These Vinyl Graphics Keep Going, and Going, and Going…
American artist Barbara Kruger’s thought-provoking work spans more than 40 years of observing, examining and challenging our culture through a collage of different mediums. The exhibition, “Thinking of You. I Mean Me. I Mean You.,” at the Art Institute of Chicago converts Kruger’s decades of bold statements to nearly an entire square mile of vinyl graphics winding through the museum alongside other formats and even spilling into city streets.
“Kruger’s work not only fills the entirety of the museum’s largest exhibition space, the 18,000 square-foot Regenstein Hall, but also occupies Griffin Court—an 8,000-square-foot atrium running the length of the Modern Wing—with new site-specific work,” the Institute says. “Kruger’s text and images address both the architecture and relational spaces throughout the museum—from the windows in the historic Michigan Avenue building and the Modern Wing to various public spaces, some of which will also feature an ambient soundscape. Kruger will additionally engage the surrounding cityscape, creating work for billboards, the Chicago Transit Authority, and Art on theMART, among other locations and organizations.”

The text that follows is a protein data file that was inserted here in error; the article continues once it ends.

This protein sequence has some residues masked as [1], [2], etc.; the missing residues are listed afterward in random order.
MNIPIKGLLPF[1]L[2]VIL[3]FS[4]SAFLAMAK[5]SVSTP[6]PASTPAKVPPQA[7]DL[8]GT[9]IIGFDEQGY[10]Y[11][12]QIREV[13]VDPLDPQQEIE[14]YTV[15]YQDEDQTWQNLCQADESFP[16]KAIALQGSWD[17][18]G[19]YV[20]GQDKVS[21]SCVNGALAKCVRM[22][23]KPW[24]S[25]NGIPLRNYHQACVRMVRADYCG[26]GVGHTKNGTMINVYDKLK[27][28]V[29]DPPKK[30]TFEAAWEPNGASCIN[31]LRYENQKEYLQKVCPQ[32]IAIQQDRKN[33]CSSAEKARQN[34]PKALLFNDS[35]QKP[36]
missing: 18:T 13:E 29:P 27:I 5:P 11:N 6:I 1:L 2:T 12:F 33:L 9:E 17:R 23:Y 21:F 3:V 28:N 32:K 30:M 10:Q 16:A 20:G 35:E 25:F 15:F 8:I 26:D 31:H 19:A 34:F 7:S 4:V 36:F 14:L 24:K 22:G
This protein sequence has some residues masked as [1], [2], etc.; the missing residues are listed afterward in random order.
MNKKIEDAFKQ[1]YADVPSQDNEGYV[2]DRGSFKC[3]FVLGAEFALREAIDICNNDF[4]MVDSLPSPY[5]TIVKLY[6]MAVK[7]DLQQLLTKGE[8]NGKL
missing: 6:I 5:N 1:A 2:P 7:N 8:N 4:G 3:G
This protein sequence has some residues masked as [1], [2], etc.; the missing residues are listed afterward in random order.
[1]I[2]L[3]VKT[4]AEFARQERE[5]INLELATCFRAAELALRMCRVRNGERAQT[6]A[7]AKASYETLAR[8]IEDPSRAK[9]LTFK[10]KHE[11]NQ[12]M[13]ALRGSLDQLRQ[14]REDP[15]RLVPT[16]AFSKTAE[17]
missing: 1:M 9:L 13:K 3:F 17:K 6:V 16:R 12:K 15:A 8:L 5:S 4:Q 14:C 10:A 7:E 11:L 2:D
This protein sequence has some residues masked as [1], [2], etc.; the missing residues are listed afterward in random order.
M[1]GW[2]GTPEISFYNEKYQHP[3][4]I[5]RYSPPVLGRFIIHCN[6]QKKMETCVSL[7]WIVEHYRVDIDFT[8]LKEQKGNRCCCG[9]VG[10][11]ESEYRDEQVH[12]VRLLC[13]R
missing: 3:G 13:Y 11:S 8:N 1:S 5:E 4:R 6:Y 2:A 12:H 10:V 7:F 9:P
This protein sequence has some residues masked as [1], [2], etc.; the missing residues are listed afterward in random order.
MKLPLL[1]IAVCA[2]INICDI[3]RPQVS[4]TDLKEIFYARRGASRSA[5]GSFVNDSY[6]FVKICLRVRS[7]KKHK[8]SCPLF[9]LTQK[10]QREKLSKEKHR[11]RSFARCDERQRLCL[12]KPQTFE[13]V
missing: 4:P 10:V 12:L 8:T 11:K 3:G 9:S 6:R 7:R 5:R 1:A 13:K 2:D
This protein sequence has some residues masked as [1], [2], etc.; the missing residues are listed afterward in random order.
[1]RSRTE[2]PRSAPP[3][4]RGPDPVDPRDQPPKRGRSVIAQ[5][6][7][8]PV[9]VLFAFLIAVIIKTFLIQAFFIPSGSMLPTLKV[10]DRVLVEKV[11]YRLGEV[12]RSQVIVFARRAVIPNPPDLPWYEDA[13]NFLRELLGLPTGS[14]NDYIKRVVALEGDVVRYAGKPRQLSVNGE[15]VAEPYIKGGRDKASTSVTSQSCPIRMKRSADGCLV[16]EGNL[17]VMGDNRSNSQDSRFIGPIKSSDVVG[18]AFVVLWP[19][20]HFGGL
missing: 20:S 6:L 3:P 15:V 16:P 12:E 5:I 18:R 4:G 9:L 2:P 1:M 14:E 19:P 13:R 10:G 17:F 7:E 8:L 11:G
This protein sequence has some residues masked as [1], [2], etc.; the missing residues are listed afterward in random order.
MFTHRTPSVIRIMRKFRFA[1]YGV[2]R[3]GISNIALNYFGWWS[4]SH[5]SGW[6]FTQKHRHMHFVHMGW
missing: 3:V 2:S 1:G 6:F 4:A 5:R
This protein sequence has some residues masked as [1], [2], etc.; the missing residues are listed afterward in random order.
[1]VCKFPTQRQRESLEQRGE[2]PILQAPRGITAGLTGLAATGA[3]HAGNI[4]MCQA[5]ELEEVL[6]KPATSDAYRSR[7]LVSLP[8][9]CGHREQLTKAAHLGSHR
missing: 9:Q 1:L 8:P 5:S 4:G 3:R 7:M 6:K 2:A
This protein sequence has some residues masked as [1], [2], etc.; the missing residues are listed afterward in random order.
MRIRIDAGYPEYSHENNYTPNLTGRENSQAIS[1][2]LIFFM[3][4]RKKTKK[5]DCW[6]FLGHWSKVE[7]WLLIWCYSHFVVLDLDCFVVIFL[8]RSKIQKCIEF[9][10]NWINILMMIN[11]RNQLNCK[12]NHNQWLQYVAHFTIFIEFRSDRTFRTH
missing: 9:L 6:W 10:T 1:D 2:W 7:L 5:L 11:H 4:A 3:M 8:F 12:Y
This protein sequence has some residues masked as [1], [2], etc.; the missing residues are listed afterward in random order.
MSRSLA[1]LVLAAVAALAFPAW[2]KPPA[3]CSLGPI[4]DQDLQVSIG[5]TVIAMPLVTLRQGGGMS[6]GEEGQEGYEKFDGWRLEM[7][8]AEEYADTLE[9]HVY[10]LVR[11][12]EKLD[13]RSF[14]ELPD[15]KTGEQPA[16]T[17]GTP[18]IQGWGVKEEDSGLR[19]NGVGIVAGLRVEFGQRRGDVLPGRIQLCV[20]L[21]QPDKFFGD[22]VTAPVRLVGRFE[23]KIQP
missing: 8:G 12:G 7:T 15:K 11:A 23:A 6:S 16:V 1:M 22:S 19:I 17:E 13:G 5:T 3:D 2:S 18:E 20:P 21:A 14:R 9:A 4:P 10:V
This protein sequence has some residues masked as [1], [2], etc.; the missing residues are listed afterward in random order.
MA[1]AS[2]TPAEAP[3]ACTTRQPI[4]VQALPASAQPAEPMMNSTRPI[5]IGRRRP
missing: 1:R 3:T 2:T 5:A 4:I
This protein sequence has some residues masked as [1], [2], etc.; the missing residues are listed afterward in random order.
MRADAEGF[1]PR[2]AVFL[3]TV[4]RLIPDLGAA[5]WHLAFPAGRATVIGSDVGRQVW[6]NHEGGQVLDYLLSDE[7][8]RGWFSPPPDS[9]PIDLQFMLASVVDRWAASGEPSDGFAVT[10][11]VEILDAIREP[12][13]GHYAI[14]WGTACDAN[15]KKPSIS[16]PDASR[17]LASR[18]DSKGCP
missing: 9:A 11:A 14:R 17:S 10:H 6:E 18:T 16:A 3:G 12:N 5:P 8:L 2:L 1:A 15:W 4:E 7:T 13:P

Focusing specifically on the vinyl elements of the exhibition, Duggal Visual Solutions helped produce and install over 25,000 square feet of vinyl, accounting for many architecturally intricate spaces and surfaces along the way. Preparation for the exhibition spanned three years, with vinyl installation ultimately completed in three weeks while the museum remained open. Floor graphics in the main entry alone cover a massive area and require daily maintenance to remain pristine.
Robyn Farrell, associate curator of modern and contemporary art, told the Chicago Sun-Times the sheer scale of the exhibition “will stop people in their tracks.”